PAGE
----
After Turkey’s parliament ratified their accession, Finland is now closer to joining NATO.
Turkey was the last NATO member to accept Finland’s request, which was submitted following Russia’s invasion Ukraine last year.
Turkey’s President Recep Tyyip Erdogan stated earlier in March that Finland had gained Turkey’s blessing. He said this after having taken concrete steps to fulfill promises to Ankara to end terror groups and to allow defense exports to be freed up.
Turkey continues to block the approval of Sweden joining NATO. The government claims that Stockholm has not yet taken sufficient measures against similar groups.
Finland, and Sweden requested to join the transatlantic alliance military alliance in 2017 as a response to President Vladimir Putin’s war.
Finland’s membership will be the first since North Macedonia joined in 2020.
Turkey repeatedly stated that Sweden must take further steps to combat Kurdish militant supporters.
It holds members of its network responsible for the 2016 coup attempt.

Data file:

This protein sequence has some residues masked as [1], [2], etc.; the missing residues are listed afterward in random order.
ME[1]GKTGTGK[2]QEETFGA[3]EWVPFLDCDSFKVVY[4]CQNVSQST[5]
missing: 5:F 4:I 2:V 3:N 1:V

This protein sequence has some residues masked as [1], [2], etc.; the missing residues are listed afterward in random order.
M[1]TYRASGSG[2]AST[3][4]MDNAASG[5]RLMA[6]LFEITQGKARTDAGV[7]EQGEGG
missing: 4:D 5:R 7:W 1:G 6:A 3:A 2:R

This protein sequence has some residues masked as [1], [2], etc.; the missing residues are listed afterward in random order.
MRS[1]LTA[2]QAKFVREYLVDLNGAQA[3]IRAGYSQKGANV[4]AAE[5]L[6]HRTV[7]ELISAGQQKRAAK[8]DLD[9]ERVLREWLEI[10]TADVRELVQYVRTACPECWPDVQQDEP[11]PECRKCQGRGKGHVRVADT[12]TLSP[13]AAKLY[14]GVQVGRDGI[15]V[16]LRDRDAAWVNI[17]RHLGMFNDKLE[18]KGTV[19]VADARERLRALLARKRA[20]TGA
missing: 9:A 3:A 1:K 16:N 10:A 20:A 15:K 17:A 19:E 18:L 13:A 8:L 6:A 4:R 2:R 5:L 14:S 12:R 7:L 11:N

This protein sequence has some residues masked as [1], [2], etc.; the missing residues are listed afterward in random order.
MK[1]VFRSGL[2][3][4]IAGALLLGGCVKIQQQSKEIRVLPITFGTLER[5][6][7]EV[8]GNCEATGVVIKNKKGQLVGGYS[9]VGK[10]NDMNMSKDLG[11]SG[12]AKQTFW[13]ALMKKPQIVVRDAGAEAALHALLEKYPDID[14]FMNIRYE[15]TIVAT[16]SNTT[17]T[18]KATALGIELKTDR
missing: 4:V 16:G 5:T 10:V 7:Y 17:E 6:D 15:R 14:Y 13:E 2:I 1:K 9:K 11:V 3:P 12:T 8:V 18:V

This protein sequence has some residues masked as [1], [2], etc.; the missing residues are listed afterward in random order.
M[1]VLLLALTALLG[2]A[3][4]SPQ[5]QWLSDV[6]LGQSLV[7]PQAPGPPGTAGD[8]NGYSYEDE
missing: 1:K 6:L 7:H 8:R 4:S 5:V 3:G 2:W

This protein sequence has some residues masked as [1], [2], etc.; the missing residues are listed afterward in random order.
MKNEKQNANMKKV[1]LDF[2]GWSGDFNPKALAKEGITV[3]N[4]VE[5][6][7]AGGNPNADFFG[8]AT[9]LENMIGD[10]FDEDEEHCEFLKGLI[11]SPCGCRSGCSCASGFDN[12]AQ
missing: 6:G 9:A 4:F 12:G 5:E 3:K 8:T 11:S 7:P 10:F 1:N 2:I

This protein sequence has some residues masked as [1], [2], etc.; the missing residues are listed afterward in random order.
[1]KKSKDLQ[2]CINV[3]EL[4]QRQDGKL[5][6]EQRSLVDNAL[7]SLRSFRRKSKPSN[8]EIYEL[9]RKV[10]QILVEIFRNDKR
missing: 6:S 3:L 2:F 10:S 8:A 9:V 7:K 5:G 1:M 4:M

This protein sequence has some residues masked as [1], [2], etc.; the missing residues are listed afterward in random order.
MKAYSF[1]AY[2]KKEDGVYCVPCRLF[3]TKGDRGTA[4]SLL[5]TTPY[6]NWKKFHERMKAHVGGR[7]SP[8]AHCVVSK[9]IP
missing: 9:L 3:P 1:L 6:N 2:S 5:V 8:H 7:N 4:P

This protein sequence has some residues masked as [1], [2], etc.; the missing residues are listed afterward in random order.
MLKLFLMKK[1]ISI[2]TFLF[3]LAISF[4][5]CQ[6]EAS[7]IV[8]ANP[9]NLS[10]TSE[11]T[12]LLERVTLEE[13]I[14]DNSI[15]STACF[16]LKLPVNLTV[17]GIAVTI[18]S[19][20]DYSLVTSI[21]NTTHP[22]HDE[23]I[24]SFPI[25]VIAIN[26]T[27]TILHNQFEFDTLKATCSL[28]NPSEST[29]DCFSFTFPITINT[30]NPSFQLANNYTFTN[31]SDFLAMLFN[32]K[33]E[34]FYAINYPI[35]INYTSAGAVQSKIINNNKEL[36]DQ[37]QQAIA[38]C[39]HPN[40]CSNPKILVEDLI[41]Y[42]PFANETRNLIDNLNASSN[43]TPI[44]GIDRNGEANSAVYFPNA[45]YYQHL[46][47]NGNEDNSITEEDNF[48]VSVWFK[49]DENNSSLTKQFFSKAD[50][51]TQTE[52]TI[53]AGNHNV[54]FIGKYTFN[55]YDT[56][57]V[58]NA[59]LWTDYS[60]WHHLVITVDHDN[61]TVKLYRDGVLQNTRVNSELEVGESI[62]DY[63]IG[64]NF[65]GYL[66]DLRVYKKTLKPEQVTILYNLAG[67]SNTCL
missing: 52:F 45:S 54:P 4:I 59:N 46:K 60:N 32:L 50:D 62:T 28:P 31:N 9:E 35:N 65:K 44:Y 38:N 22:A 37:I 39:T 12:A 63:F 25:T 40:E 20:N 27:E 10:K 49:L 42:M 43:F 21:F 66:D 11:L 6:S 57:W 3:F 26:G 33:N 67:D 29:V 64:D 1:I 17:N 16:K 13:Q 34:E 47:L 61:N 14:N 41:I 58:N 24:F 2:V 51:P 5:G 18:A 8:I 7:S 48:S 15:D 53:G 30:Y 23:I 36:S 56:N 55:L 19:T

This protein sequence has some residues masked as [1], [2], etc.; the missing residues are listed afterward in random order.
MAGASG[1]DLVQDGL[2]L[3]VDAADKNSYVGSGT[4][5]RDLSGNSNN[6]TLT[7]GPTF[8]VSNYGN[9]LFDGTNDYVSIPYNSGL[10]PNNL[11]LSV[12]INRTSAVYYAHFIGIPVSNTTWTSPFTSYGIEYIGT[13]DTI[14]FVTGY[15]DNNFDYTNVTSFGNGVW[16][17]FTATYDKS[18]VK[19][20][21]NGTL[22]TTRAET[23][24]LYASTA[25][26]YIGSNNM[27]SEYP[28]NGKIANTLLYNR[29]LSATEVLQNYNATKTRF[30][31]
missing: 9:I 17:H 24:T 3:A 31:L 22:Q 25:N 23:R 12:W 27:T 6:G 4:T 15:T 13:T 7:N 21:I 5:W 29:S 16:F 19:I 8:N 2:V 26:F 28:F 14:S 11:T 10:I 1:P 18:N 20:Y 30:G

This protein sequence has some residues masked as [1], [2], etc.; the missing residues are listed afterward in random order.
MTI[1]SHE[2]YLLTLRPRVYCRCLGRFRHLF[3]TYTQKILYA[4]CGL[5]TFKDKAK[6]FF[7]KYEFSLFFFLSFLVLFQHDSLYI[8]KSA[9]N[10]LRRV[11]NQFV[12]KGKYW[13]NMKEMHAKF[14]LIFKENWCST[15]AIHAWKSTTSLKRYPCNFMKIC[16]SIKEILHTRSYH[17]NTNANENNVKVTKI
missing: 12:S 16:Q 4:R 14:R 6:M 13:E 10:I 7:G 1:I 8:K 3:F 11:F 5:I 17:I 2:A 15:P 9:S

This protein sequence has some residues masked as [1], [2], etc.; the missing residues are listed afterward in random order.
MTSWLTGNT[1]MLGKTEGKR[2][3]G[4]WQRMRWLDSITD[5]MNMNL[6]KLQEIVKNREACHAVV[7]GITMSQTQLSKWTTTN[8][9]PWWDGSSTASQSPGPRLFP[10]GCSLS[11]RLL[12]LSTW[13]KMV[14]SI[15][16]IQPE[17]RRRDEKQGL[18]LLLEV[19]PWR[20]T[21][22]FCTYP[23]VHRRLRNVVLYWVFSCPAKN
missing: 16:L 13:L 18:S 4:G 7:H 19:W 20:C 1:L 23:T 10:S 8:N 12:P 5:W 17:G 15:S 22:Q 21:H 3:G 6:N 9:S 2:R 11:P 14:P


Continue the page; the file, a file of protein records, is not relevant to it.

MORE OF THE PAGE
Both groups are considered terrorist organizations by Ankara.
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Soon after the Turkish vote, Sanna Marin, Finnish Prime Minister, stated that Finland stands with Sweden and will continue to support its application.
NATO Secretary General Jens Stoltenberg stated that he had asked Turkey and Hungary for their ratifications. Hungarians have not yet scheduled a vote on Sweden’s bid.
Turkey and Hungary will send acceptance letters to the US, which is the safekeeper or depositary of NATO’s 1949 founding treaty.
These letters will be placed in the US State Department’s archives. They will notify Stoltenberg immediately that all conditions have been met for Finland becoming a NATO member.
NATO will send Finland an invitation to join the alliance, signed by Mr Stoltenberg.
Next, the Nordic nation will send its acceptance document signed by Foreign Minister Pekka Haisto to the US State Department.
President Sauli Niinisto authorized Mr Haavisto to sign the document.
The document will be delivered by either the Finnish Embassy in Washington, or a Finnish official.
The country becomes an official NATO member once the acceptance document from Finland reaches Washington’s State Department.